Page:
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During my education – in both high school and the first half of college – I have had lots of opportunities to be creative. But even in those moments, there have almost always been clear guidelines, instructions or requirements that have, in a way, stifled my creativity.
After my sophomore year I had more freedom to choose topics and projects in which I was actually interested, but it wasn’t until I watched the documentary “Briefly” by Bassett & Partners that I realized how much the years of restrictions had affected me.
While watching the documentary, I was almost shocked to hear the various creatives talk about how flexible the creative brief was. The idea that a “great project is a brief and response that resonate but don’t agree” was so new to me because in almost all of my previous experiences, the end result should have naturally and logically followed the initial assignment.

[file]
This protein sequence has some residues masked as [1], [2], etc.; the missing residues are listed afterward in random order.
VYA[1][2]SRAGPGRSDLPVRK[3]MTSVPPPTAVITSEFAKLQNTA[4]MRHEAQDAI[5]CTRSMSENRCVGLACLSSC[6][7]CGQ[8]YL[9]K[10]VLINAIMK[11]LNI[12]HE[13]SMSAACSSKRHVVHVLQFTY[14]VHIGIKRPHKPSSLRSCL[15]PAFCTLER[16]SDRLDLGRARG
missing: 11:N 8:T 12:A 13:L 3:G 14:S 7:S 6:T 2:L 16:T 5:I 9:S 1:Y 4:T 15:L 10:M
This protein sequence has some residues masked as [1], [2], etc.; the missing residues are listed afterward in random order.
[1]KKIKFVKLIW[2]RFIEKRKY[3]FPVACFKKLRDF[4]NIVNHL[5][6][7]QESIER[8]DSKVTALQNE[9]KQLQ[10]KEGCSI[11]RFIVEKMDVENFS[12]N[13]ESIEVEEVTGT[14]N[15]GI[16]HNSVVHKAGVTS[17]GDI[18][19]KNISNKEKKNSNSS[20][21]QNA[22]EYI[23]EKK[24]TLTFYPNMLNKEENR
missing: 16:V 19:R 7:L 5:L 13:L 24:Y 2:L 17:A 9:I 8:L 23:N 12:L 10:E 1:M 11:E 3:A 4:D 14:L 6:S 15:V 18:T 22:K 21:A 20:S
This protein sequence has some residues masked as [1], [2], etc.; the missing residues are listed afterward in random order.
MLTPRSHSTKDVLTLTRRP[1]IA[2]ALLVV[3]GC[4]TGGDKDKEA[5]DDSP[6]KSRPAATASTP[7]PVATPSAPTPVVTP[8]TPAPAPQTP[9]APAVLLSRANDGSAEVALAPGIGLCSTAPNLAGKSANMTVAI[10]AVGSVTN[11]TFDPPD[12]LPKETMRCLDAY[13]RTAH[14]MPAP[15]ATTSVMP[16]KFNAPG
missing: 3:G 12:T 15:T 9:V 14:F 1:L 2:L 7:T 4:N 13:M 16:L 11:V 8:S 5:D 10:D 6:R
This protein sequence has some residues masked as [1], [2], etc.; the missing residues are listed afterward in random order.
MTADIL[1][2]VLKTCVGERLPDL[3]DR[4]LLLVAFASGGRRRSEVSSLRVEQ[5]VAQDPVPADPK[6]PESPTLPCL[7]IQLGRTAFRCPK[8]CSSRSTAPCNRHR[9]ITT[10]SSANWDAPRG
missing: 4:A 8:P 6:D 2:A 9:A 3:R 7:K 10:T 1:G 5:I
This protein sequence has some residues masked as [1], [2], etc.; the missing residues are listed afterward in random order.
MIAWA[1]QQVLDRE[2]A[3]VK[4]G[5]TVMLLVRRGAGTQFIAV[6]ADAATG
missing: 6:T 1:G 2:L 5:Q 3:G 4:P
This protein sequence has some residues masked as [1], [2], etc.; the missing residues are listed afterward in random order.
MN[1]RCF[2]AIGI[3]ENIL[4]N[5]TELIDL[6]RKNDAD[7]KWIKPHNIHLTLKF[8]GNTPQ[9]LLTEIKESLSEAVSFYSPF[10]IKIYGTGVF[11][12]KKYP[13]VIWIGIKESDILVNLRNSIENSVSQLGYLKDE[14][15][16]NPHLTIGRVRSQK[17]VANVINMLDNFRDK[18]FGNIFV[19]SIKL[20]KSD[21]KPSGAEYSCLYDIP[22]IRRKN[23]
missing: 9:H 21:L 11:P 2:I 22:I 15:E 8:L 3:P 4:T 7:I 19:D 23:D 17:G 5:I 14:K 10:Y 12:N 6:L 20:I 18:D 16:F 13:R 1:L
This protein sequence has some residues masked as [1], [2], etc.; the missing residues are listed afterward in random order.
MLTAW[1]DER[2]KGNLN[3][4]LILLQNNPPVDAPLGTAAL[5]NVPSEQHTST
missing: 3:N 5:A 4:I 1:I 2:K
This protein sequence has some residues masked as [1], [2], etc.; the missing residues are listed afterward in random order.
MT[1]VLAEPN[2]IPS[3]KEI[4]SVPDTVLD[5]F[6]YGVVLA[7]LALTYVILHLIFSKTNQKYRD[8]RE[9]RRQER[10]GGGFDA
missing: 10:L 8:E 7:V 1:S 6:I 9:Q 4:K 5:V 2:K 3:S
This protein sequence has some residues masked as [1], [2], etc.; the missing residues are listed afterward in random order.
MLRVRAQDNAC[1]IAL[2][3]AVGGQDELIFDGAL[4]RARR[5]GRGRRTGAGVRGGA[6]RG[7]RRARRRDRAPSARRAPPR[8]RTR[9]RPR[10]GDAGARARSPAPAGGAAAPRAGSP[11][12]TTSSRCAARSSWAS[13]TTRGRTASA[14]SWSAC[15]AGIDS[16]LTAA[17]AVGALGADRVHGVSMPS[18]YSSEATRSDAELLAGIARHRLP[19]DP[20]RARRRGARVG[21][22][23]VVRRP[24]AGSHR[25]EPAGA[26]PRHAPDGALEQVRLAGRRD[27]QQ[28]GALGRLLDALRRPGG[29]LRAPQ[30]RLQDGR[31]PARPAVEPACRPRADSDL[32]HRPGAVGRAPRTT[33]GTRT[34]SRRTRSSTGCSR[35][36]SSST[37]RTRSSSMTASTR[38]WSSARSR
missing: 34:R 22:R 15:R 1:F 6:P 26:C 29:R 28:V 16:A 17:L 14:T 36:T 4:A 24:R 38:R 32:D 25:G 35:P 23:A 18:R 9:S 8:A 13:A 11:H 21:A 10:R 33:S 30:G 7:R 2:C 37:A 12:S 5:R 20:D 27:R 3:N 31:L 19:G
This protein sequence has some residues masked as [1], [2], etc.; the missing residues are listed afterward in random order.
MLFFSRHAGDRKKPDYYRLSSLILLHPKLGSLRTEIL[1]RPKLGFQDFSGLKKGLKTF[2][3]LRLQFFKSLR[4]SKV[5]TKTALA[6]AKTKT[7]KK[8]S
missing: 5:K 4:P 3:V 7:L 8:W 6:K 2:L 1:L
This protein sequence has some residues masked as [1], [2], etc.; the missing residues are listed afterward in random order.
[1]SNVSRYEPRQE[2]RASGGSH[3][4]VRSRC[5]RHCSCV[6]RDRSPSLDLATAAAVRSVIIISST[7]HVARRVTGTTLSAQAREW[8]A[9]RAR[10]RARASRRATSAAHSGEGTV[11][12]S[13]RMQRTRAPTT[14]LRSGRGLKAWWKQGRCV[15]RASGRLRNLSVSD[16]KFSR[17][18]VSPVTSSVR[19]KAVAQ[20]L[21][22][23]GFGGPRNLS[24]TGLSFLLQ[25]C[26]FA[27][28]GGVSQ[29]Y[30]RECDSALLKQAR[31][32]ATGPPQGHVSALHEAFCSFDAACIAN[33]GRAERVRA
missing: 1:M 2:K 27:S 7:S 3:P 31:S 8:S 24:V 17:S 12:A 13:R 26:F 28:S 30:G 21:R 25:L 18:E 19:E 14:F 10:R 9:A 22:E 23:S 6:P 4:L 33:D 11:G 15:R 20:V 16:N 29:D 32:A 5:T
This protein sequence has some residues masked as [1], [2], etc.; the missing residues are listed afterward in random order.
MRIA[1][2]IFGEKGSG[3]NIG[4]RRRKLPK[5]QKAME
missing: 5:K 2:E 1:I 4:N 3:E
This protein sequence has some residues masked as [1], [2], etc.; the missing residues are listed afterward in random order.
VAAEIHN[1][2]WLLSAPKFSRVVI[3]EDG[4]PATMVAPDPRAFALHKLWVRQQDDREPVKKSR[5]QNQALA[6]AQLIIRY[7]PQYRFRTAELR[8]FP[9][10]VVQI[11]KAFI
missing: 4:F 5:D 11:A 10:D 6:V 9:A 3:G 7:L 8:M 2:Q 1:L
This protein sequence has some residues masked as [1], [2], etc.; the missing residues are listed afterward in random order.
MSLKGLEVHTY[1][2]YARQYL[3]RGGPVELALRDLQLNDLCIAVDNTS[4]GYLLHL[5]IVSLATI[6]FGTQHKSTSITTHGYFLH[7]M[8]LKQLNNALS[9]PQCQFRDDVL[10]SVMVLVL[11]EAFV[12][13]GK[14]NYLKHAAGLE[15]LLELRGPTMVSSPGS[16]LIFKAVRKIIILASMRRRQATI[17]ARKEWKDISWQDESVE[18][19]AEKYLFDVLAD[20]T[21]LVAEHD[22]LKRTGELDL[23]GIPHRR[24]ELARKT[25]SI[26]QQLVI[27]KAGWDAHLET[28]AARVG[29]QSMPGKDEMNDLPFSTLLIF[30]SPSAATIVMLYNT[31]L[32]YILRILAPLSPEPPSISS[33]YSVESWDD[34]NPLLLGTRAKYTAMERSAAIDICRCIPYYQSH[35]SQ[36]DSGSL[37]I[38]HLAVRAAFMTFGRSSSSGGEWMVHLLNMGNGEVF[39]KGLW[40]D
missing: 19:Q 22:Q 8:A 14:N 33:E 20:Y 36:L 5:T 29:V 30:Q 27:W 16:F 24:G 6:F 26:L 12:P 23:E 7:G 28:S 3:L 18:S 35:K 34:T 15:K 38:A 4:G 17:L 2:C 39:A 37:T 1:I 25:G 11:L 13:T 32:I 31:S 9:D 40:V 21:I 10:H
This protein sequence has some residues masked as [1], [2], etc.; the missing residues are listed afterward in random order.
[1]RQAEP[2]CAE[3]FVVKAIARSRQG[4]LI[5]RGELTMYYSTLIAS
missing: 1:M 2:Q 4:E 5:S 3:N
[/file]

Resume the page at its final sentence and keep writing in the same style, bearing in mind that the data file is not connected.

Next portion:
It was also surprising that the team actually prefers clients who don’t have one campaign in mind, but rather those that have a long-term marketing or branding goal. For example, Samsung’s brief to become the “credible number two to the smartphone leader” was intriguing because it wasn’t simply requesting an advertising campaign – it wanted a strategic plan to develop its name.
This relates perfectly to the statement made by one of the creatives in the documentary. “I don’t believe in briefs,” he said. “I believe in relationships.” In other words, creating a compelling campaign is not as simple as following instructions by the client. Rather, it requires a dialogue, an honest conversation about the brand’s ultimate goals, values and priorities.
Finally, the idea that you should “use the projects you’re given as a way to start to define how you think” greatly resonated with me. All too often I view assignments as short-term requirements I must complete to receive the grade I want or to add something to my resume. But when it comes down to it, I should view assignments as creative opportunities to explore what I care about; what I might want to pursue after graduation and what type of person, thinker and professional I might want to become.
Because, for better or for worse, May 2018 is only one short year away.